Khalid Abuhakmeh

You know there are probably problems with Frans' idea, but I think the vision isn't completely crazy which I gather to be: "Give me more without making me think about it."

I think the vision is close to the Windows Azure Web Sites feature. The slider says instances, but it could easily say "Power" or "Umph". I need more Umph in my app please. Sure here it is.

Scott Gu has essentially split Azure into two factions: Those who don't want to think about hardware, and those who do.

It definitely is exciting to see what they've turned Azure into; from a second rate cloud offering to a top of the class offering. Excited to try it out once my preview features get approved.

Tim Gebhardt

The LMAX guys call this "mechanical sympathy". You don't necessarily need to know how gates and transistors work, but you do need to have an appreciation for how the underlying machine works so that you can work with it and play to its strengths.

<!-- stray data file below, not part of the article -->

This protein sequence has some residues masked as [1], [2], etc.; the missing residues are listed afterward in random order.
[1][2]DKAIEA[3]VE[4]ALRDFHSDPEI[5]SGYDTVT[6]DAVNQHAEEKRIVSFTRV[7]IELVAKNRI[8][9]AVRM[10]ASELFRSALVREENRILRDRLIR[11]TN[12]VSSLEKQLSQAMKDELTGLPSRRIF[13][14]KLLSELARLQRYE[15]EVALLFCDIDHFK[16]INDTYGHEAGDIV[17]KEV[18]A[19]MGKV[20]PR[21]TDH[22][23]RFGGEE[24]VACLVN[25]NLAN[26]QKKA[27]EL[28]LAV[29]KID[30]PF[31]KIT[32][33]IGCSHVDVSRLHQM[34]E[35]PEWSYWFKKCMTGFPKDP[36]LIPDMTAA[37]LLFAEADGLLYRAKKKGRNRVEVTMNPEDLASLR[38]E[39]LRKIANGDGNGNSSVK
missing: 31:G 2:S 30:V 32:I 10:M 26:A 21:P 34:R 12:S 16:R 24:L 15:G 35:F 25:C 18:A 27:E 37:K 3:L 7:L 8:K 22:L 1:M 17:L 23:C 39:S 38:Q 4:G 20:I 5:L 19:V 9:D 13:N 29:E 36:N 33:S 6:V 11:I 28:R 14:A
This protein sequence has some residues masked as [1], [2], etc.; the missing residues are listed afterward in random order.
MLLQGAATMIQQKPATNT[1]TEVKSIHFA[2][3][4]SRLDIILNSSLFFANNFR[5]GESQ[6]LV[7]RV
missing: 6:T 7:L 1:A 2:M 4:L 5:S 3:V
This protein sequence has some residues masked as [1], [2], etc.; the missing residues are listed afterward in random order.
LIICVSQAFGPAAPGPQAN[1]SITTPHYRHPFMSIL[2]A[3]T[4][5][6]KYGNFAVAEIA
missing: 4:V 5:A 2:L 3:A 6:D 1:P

Frans Bouma

@ayende: I know what it takes to communicate with memory directly etc. I've done assembler programming (gfx) for years ;).

The main point is that the situation as it is today forces you to live with the same drawbacks as you'd run into if the hypothetical system I propose is realized: state has to replicated somewhere, so you e.g. store it in a blob / simple DB. As the .NET CLR knows the state it can do that for you, instead of you doing that manually.

Like I said, it's perhaps not for every application, but for websites, it is, as the state is already located in a known location. What matters is that instead of you implementing systems to replicate state (a stateless system still requires you to do so, as at some point you might need state of a previous request) this is done for you. Which solves the high cost of refactoring your application for stateless behavior.

Ayende Rahien

Frans, Where WOULD you replicate something? And what would you replicate? Memory? That would be too expensive. A web site is already a stateless system, most of the state is either in the db, in a cache or in a state service. All of which can be scale up easily. So I don't see why you would event want to do something like this.


I think the idea is fantastic. But unfortunately, everything I have learned has told me not to abstract the network for pretty much the reasons Ayende says.